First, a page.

Surprised By Dell's Chromebook 11

Could you imagine making the switch?

June 26, 2014

Dell sent me a Chromebook 11 to review with an eye towards the education market.

I’ve been wondering how well the Chromebook would work for online learning learning.  

What would it be like to participate in open online edX or Coursera courses on a Chromebook?  

How well would a Chromebook work for doing coursework in an online program or blended class?  

Is the Chromebook a reasonable choice for a college student?  Or a college professor?   

A higher ed lens for reviewing a Chromebook is a bit strange.  Google has not really positioned the Chromebook as a learning platform the the postsecondary market, instead focusing its marketing efforts on the K-12 sector.  

Google’s argument is that the Chromebook makes for the perfect 1:1 device in a K-12 setting.  That a Chromebook is not only inexpensive (less than $300 for the Dell 11 version), but that the total cost of ownership is way lower than a traditional laptop because a the Chrome OS is bulletproof and that data can’t be lost (as it lives in the Google cloud).   

I think that the case for a K-12 1:1 Chromebook program is pretty strong.   

But how does the Chromebook stack up for higher ed?

I’ve actually been amazed at how much I enjoy working with this Dell Chromebook 11.  

For about a month now I’ve been alternating between the Chromebook and my 13 inch MacBook Air.  No, I would not trade my Air for a Chromebook. But I did find the Chromebook surprisingly enjoyable to use.

The main reason that the Chromebook is appealing is its simplicity.  The Chromebook is a great machine if you can live in the browser.  

The thing starts up almost instantly.  

Web pages feel like the load really quickly.

You are a click away from Gmail and Google Drive.  

The keyboard on the Dell Chromebook 11 is really nice.  The screen is reasonably bright.  The battery lasts a good 7 or 8 hours.  The device feels both light and solid. 

The simplicity of the Chrome OS is actually very satisfying.  You feel close to your work and your content, as long as your work and content are on the Web.

If you do your writing in Google Docs and your teaching (or learning) mostly through an LMS than the Chromebook works just great.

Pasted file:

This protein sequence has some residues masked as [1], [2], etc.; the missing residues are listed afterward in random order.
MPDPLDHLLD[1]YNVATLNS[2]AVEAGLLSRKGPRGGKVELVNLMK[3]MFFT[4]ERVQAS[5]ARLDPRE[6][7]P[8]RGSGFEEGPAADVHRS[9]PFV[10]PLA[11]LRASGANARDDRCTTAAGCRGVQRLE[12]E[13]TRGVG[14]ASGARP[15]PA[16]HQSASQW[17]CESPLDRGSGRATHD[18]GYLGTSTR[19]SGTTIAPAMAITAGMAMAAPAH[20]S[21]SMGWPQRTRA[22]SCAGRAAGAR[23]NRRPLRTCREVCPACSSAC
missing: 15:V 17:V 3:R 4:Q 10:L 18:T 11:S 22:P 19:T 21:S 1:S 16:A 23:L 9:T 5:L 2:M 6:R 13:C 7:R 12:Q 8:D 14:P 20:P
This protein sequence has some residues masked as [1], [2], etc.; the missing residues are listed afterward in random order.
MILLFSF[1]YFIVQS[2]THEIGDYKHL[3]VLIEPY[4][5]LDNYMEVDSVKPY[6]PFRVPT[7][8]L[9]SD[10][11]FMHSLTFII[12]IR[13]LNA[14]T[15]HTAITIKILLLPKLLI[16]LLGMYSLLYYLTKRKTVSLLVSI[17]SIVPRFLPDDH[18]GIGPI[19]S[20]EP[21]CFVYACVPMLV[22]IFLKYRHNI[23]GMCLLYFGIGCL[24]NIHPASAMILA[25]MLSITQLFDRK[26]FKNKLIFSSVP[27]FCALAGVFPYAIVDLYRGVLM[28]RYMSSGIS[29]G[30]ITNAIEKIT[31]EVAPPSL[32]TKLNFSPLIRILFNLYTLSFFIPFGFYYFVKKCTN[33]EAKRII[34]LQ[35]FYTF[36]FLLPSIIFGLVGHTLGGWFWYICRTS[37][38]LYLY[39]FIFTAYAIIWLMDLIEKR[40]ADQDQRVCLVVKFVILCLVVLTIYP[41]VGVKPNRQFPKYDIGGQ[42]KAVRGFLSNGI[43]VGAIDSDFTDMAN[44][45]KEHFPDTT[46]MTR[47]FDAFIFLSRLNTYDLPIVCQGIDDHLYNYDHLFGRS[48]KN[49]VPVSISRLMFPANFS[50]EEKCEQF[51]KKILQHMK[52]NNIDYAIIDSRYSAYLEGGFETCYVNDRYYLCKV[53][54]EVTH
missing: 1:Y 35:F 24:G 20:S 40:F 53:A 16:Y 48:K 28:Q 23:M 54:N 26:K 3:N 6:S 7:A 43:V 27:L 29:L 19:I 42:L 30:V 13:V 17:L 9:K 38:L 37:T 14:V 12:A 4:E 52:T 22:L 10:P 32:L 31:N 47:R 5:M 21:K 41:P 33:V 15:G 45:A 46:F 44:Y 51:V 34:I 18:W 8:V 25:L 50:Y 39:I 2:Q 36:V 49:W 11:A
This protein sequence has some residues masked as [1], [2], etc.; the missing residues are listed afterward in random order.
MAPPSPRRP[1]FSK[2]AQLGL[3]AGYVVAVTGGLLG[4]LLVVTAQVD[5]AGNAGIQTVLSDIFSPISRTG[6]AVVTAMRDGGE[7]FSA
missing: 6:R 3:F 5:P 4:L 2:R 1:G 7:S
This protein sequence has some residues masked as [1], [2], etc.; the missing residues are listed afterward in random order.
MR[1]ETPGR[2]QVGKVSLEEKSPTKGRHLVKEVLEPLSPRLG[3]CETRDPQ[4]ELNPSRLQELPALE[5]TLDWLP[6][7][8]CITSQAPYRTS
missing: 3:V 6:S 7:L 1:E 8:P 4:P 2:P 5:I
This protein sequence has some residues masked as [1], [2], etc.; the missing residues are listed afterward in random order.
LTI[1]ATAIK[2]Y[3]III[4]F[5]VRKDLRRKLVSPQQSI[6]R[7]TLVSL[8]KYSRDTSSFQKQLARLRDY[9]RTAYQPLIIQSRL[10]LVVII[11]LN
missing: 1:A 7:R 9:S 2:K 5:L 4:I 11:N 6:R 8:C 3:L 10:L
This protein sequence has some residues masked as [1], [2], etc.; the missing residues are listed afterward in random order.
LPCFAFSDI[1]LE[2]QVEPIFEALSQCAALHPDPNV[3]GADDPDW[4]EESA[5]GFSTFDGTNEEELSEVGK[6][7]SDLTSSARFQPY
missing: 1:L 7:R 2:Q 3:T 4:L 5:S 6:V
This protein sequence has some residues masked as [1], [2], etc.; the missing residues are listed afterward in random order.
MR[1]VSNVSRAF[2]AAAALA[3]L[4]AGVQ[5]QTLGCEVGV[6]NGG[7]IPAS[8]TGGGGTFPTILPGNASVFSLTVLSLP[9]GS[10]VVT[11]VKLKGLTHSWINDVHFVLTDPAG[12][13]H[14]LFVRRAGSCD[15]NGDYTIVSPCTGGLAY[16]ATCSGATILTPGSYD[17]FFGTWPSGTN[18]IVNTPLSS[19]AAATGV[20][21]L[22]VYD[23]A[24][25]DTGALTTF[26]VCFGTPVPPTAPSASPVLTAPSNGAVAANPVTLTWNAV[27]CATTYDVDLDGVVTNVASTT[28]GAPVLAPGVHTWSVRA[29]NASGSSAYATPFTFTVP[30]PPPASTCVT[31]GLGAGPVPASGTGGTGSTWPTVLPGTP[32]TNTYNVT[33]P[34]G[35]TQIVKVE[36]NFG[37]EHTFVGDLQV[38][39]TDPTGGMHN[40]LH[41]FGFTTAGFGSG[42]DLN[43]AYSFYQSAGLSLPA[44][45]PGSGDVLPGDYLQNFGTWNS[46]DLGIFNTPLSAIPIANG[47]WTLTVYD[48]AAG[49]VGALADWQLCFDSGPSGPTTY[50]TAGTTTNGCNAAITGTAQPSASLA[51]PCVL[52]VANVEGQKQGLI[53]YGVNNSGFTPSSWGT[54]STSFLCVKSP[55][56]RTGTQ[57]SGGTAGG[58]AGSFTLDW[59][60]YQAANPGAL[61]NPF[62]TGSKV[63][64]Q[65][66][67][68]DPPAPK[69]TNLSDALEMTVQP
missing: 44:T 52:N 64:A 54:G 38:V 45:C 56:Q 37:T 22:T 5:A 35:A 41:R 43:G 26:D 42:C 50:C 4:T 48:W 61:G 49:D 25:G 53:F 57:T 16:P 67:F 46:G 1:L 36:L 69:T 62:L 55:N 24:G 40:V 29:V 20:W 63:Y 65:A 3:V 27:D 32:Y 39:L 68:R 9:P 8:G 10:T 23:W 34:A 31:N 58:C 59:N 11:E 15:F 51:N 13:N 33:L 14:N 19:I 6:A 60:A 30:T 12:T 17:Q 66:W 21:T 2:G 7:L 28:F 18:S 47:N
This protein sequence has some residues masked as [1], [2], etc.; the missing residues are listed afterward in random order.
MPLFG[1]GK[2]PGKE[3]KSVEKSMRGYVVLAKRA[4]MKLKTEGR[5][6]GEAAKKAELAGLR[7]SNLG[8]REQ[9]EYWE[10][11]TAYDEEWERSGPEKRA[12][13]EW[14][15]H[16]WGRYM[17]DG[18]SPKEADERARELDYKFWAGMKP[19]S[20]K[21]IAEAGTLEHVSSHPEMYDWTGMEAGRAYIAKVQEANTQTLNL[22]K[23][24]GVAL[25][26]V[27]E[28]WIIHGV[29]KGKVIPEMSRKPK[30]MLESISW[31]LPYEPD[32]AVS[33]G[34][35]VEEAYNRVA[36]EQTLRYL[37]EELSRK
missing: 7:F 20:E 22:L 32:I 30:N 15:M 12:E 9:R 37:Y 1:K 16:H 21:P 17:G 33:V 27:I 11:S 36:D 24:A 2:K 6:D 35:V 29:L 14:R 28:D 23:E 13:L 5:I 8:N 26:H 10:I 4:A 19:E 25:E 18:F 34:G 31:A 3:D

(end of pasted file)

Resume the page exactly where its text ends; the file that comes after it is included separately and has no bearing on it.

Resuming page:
Pair a Chromebook with the world of open online education and you suddenly have a very inexpensive way to learn.  There was something subversively fun about cruising around edX and Coursera courses with a Chromebook.  

I could definitely see buying a Chromebook as a second computer, a backup computer, or a travel computer that you would allow you to worry less about theft or damage.

Yes, the the Chromebook is seriously hobbled when you don’t have a WiFi signal.  But Google has been evolving the Chromebook platform, and it is now possible to create new docs or edit existing Google Drive documents if you don't have a signal.  Same for reading and composing new e-mails if your e-mail client is Gmail.  

Where the Chromebook falls really short is when you need to leave the Google ecosystem.

There is no offline Evernote application.  If you are offline you can't access existing Evernotes or create new ones.   This is bad.  I'm typing this review on in Evernote on the Chromebook using the Evernote Web app. I use Evernote for almost all my short writing and to organize all my notes, to do's, and tasks.  Not being able to get to Evernote would mean that I really can't work.  Why Google or Evernote has not come up with an offline option for the Chromebook escapes me.

The other challenge is any e-mail client beyond Gmail.  For better or worse (mostly worse) my work e-mail and calendaring are through Outlook.  The Web version of Outlook works very nicely on a Chromebook.  Unless you change your e-mail client and run all work e-mail and calendaring through Gmail and Google Calendar you will be dead in the water with a Chromebook if your connection should go down.

Challenges around offline access to non-Google apps represents a serious drawback to living with a Chromebook.  But I'm not sure that this is a fatal problem.  

If a Chromebook was the only computer I owned I would make the switch to going all Google.  All e-mail through Gmail.  All writing through Google Docs.  All presentations through Google Slides.  All spreadsheets through Google Sheets.

Yes, you would lose some functionality by using only Google tools.  But you would gain some benefits with easier collaboration and the peace-of-mind that comes (for some) with having all your data living in the cloud and accessible from any browser.

The striking benefit of a Chromebook is how cheap the thing is.  I'm pretty amazed that I could envision myself living quite happily with a computer that costs less than $300.   

If your budget is tight, and you need a machine for online learning, then the Chromebook deserves a good look.

My experience with the Dell Chromebook 11 has been much more positive than I ever expected it to be.  

I've learned that living in a Chromebook / Chrome OS world sounds much worse than it actually is.

I've discovered that the only way to evaluate a Chromebook is to actually live with it for a while, as the experience is different enough from life in Mac or Windows world that it can only be understood if it is experienced.

Can you think of a reason why you might be interested in buying a Chromebook?

Have you, or anyone you know, made the move to going all Chromebook?


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